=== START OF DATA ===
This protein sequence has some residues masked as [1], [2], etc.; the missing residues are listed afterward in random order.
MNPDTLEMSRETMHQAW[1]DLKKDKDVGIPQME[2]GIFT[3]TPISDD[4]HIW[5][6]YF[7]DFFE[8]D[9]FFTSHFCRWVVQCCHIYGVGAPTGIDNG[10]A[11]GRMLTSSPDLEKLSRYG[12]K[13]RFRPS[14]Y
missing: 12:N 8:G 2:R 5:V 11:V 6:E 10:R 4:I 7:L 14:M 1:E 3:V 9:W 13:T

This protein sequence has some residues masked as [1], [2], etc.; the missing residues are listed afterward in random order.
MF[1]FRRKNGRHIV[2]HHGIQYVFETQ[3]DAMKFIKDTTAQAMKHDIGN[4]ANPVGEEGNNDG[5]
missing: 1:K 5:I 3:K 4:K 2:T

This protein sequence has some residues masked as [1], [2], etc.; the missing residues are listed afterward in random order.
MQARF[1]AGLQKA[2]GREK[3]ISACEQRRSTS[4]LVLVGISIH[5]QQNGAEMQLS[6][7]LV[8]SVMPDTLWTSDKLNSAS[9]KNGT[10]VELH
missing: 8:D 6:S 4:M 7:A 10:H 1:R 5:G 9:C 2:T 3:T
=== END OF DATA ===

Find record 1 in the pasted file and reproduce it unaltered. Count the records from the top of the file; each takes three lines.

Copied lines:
This protein sequence has some residues masked as [1], [2], etc.; the missing residues are listed afterward in random order.
MNPDTLEMSRETMHQAW[1]DLKKDKDVGIPQME[2]GIFT[3]TPISDD[4]HIW[5][6]YF[7]DFFE[8]D[9]FFTSHFCRWVVQCCHIYGVGAPTGIDNG[10]A[11]GRMLTSSPDLEKLSRYG[12]K[13]RFRPS[14]Y
missing: 12:N 8:G 2:R 5:V 11:V 6:E 10:R 4:I 7:L 14:M 1:E 3:V 9:W 13:T